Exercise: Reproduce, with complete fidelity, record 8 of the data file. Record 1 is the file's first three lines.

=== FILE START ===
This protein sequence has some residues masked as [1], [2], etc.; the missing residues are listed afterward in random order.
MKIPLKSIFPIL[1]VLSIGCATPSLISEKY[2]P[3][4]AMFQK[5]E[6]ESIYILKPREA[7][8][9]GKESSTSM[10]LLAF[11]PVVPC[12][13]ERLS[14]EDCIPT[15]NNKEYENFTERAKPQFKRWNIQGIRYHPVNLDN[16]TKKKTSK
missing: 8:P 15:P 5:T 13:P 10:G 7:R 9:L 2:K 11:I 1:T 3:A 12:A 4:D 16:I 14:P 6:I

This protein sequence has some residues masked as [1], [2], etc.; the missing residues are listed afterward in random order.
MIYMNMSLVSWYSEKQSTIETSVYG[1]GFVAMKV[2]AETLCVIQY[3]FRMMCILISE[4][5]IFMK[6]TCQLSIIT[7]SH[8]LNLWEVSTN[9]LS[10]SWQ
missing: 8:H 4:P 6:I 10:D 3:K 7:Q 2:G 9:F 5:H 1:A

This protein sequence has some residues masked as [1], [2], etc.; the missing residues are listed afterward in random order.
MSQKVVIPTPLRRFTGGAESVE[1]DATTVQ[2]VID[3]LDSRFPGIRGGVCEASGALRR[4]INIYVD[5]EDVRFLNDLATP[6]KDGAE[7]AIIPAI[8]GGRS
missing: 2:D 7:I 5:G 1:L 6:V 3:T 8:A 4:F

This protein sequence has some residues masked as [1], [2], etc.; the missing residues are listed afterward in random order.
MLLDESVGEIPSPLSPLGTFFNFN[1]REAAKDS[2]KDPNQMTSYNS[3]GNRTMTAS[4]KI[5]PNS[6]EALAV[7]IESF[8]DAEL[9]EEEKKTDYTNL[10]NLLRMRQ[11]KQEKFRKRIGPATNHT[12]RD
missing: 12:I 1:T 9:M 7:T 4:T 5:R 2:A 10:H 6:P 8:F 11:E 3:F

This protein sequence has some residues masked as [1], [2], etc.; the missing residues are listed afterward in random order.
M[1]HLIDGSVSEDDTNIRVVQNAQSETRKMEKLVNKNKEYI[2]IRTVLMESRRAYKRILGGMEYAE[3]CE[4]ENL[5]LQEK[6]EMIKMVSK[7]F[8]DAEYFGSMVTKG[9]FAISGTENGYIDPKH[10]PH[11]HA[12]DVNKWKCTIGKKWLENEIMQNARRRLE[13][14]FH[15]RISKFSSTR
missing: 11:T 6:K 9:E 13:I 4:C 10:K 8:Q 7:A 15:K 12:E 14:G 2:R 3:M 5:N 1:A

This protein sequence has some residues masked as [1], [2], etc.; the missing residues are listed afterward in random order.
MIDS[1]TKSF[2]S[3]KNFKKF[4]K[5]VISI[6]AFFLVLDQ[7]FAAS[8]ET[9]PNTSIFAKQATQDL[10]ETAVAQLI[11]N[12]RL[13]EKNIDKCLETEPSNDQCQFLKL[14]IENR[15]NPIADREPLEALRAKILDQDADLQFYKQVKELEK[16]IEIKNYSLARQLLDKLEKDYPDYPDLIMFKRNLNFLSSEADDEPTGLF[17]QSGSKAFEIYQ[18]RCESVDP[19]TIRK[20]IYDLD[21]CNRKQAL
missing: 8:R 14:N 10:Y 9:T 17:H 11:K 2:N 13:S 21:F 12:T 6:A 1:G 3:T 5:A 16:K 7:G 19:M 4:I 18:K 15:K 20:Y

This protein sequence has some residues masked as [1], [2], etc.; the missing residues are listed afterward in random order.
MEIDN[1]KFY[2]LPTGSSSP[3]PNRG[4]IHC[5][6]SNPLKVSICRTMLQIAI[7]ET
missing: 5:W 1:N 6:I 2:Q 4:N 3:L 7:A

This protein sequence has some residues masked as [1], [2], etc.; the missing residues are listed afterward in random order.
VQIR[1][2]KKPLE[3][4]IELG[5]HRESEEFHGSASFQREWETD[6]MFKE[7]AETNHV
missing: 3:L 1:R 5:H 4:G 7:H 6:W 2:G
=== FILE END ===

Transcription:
This protein sequence has some residues masked as [1], [2], etc.; the missing residues are listed afterward in random order.
VQIR[1][2]KKPLE[3][4]IELG[5]HRESEEFHGSASFQREWETD[6]MFKE[7]AETNHV
missing: 3:L 1:R 5:H 4:G 7:H 6:W 2:G